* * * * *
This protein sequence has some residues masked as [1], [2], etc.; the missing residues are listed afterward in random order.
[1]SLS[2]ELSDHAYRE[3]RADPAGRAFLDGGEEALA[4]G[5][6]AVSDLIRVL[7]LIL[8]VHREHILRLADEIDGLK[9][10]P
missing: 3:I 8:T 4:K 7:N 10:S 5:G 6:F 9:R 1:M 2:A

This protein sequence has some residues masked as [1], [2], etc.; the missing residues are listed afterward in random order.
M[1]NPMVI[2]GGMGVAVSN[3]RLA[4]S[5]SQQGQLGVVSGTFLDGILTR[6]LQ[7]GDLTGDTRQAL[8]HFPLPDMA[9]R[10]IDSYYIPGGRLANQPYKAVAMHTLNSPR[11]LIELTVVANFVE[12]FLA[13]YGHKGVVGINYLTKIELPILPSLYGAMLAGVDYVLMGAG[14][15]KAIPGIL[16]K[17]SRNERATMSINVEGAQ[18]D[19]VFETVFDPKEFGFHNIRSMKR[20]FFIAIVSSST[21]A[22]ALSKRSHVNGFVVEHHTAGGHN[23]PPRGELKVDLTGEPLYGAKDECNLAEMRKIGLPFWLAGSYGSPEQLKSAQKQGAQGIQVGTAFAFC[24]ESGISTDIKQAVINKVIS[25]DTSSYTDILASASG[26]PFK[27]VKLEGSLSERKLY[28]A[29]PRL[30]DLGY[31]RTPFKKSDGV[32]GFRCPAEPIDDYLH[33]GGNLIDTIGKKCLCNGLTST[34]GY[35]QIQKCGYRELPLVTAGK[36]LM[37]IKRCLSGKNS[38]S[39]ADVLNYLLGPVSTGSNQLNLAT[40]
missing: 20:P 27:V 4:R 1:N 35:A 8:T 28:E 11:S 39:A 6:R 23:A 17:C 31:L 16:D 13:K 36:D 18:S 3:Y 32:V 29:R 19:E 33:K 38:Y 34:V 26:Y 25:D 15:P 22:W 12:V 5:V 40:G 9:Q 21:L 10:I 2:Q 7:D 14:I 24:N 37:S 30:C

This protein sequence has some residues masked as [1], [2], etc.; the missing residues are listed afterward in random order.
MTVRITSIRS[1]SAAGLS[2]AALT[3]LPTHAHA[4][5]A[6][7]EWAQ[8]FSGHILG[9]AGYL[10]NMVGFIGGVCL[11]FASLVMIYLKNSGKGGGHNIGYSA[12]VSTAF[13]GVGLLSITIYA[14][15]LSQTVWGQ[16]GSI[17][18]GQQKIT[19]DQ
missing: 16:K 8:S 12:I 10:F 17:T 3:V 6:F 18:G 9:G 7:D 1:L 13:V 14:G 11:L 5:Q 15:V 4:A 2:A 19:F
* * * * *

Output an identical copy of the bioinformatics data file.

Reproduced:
This protein sequence has some residues masked as [1], [2], etc.; the missing residues are listed afterward in random order.
[1]SLS[2]ELSDHAYRE[3]RADPAGRAFLDGGEEALA[4]G[5][6]AVSDLIRVL[7]LIL[8]VHREHILRLADEIDGLK[9][10]P
missing: 3:I 8:T 4:K 7:N 10:S 5:G 6:F 9:R 1:M 2:A

This protein sequence has some residues masked as [1], [2], etc.; the missing residues are listed afterward in random order.
M[1]NPMVI[2]GGMGVAVSN[3]RLA[4]S[5]SQQGQLGVVSGTFLDGILTR[6]LQ[7]GDLTGDTRQAL[8]HFPLPDMA[9]R[10]IDSYYIPGGRLANQPYKAVAMHTLNSPR[11]LIELTVVANFVE[12]FLA[13]YGHKGVVGINYLTKIELPILPSLYGAMLAGVDYVLMGAG[14][15]KAIPGIL[16]K[17]SRNERATMSINVEGAQ[18]D[19]VFETVFDPKEFGFHNIRSMKR[20]FFIAIVSSST[21]A[22]ALSKRSHVNGFVVEHHTAGGHN[23]PPRGELKVDLTGEPLYGAKDECNLAEMRKIGLPFWLAGSYGSPEQLKSAQKQGAQGIQVGTAFAFC[24]ESGISTDIKQAVINKVIS[25]DTSSYTDILASASG[26]PFK[27]VKLEGSLSERKLY[28]A[29]PRL[30]DLGY[31]RTPFKKSDGV[32]GFRCPAEPIDDYLH[33]GGNLIDTIGKKCLCNGLTST[34]GY[35]QIQKCGYRELPLVTAGK[36]LM[37]IKRCLSGKNS[38]S[39]ADVLNYLLGPVSTGSNQLNLAT[40]
missing: 20:P 27:V 4:R 1:N 35:A 8:T 28:E 11:S 39:A 6:R 23:A 17:C 31:L 16:D 13:K 36:D 18:S 3:Y 32:V 29:R 19:E 33:K 38:Y 34:V 26:Y 25:D 15:P 22:W 12:V 5:V 40:G 9:Q 21:L 10:I 2:Q 7:D 14:I 24:N 37:S 30:C

This protein sequence has some residues masked as [1], [2], etc.; the missing residues are listed afterward in random order.
MTVRITSIRS[1]SAAGLS[2]AALT[3]LPTHAHA[4][5]A[6][7]EWAQ[8]FSGHILG[9]AGYL[10]NMVGFIGGVCL[11]FASLVMIYLKNSGKGGGHNIGYSA[12]VSTAF[13]GVGLLSITIYA[14][15]LSQTVWGQ[16]GSI[17][18]GQQKIT[19]DQ
missing: 16:K 8:S 12:I 10:F 17:T 3:V 6:F 18:G 9:G 7:D 1:L 13:V 14:G 11:L 5:Q 15:V 4:A 2:A 19:F